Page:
As for why he’s running, Oz told Fox News host Sean Hannity that he thinks “this country has all the building blocks to be spectacular. The infighting is hurting our ability to do what’s possible. I know as a physician that when you come together, you save lives. I think we can do the exact same thing in this nation.”
Shop talk: Patrick Burgwinkle
Burgwinkle recently joined the DSCC as a senior communications strategist. He has also served as communications director for End Citizens United and is an alum of the DCCC, Hillary Clinton’s 2016 presidential campaign, the Arkansas Democratic Party and the DNC.
Starting out: Burgwinkle traces his “political awakening” to the start of the Iraq War, which he opposed. As a high schooler, the Lancaster, Mass., native interned for state Sen. Jamie Eldridge. When Sen. John Kerry ran for president in 2004, Burgwinkle went door knocking in New Hampshire “like a good Massachusetts Democrat,” he said. Burgwinkle studied political science in college and was energized by the 2008 presidential race. After graduating in 2009, he landed his first job in politics running Eldridge’s first reelection race in 2010. Eldridge won that race and still serves in the state Senate.
Most unforgettable campaign moment: “Election Day in 2012,” Burgwinkle said. He was on the DNC’s “Gotta Vote” swing-state bus tour for 40 days before Election Day. “Definitely something you can do at 24 that you don’t want to do at 34,” Burgwinkle joked. “I knocked on some doors in Cleveland, where I had the best interaction with a voter I’ve ever had,” he said. He recalled a man approaching him and asking, “‘Why do we have to do all the voting in Ohio? Aren’t any of the other states voting?’ And I’m like, ‘Well, the other states are voting, but Ohio is really important. You guys are a swing state. So California is going to do its thing, but we really need you to vote.’ … And so he made a plan to go vote.” The bus drove to Toledo and then to Chicago for President Barack Obama’s victory party. “We were going through the magnetometers as they were calling Ohio for the president,” Burgwinkle recalled. “So everyone started chanting, ‘O-H-I-O!’ And it was just a very cool day in general.”
Biggest campaign regret: “This goes back to the state Senate race I ran. I had no idea what I was doing from the beginning so it was a real trial by fire. And in general I figured it out, and it went fine, but this is a great example of just being a dumb kid who didn’t know what he was doing and should have asked first,” Burgwinkle said, noting that he was in charge of ordering the campaign’s lawn signs. “I dropped like a couple thousand dollars on just hilariously tiny yard signs,” he said. “So I had to go to state Sen. Eldridge, who was very gracious and cool about it, despite how dumb it was, and I was like, ‘I’m really sorry I screwed this up, now you have all these tiny signs with your name on them.’ And so I wish I had done more research on how lawn signs are actually sold from this particular vendor, so that I would have ordered the correct size and avoided that embarrassment. But that’s definitely a big regret.”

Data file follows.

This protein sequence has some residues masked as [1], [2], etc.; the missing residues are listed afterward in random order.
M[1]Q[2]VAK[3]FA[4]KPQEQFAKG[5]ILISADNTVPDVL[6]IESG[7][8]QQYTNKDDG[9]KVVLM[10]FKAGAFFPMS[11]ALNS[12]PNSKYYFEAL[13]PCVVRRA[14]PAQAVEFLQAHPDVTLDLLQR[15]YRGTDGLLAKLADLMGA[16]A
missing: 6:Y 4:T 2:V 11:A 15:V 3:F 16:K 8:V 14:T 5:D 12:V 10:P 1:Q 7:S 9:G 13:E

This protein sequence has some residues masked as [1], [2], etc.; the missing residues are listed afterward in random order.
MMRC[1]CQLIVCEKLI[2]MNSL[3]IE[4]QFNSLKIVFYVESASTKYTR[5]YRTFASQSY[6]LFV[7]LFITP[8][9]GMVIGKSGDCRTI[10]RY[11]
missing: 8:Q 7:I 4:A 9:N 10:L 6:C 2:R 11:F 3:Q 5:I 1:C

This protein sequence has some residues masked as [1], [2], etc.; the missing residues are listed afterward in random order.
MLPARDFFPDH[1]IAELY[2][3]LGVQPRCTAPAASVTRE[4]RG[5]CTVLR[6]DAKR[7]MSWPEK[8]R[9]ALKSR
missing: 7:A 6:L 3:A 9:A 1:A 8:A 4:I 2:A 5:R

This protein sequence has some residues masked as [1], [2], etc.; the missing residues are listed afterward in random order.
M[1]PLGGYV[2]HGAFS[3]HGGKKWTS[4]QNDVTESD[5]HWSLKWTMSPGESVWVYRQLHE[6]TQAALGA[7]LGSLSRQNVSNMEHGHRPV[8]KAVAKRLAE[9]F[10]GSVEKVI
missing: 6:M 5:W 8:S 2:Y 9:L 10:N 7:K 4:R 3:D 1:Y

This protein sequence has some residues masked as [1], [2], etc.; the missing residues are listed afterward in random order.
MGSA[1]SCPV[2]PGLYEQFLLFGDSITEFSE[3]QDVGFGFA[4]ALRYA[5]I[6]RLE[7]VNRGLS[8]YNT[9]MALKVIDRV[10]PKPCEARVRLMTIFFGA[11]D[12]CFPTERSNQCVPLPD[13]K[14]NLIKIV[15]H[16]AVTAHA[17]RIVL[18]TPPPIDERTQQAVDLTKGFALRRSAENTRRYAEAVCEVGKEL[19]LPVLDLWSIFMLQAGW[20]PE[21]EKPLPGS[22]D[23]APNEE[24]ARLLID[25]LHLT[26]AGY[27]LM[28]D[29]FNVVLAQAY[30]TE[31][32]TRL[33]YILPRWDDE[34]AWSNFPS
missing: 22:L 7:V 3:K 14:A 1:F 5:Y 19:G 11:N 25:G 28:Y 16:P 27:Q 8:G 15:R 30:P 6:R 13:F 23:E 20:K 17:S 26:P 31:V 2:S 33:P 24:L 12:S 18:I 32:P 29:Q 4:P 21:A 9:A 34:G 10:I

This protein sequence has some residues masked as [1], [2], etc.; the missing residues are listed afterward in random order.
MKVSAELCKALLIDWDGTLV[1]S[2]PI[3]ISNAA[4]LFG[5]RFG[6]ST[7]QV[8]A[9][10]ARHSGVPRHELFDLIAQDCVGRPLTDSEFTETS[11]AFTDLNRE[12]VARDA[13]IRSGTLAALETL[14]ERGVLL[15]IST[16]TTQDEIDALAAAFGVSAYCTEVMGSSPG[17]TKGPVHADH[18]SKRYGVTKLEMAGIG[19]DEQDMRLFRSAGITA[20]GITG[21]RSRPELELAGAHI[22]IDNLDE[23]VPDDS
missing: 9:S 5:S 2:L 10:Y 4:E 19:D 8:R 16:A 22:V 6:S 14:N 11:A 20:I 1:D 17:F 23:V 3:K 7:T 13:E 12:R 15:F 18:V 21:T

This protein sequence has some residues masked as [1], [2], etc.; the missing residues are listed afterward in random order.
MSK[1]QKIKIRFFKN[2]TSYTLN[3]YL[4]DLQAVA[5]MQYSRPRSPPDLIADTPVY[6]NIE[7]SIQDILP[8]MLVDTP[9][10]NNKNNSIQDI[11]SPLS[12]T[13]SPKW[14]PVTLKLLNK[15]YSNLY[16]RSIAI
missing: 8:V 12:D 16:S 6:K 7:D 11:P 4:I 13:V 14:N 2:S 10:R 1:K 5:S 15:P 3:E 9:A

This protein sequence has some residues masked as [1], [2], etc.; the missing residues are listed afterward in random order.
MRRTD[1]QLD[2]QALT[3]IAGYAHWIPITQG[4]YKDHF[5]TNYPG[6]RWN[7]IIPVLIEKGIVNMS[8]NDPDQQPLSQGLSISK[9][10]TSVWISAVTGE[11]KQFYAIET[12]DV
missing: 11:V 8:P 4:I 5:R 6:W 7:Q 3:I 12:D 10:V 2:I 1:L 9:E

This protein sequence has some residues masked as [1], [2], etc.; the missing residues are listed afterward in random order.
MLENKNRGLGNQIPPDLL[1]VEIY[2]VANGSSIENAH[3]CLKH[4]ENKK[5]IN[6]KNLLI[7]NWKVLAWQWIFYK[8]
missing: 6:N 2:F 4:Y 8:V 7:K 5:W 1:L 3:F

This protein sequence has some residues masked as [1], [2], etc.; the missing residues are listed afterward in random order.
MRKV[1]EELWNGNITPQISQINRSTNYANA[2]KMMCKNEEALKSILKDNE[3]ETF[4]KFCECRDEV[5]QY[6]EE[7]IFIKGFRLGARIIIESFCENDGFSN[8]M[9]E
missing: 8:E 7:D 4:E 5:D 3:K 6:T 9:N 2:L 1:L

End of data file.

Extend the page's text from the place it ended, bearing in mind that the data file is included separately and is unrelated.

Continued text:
Unconventional wisdom: “Young people in politics are often very concerned about joining the correct campaign, or maybe being worried about making sure that they pick a winning campaign versus a losing campaign,” Burgwinkle said. “And as someone who has definitely lost more races than he’s won, I would just say work on a hard race or work on a race with a candidate that you actually care about. And just do a good job, work hard, be a good co-worker, and you’ll continue to rise and doors will open for you. Especially when you’re starting out, it’s never going to be the field organizer’s fault or the press assistant’s fault or the finance assistant’s fault that somebody lost. Just working hard and doing a good job is way more important than your win-loss record. And then someday you’ll grow up and flip the House for Democrats.”
Do you know someone who works in campaigns whom we should feature for Shop Talk? Email us at firstname.lastname@example.org.
Yes, it’s still 2021, and there’s probably still leftover turkey in the fridge. But on Monday, candidates can start filing to be on the March 8, 2022, primary ballot in North Carolina — even as litigation ramps up over the newly drawn House districts that retiring Rep. Butterfield called “racially gerrymandered.”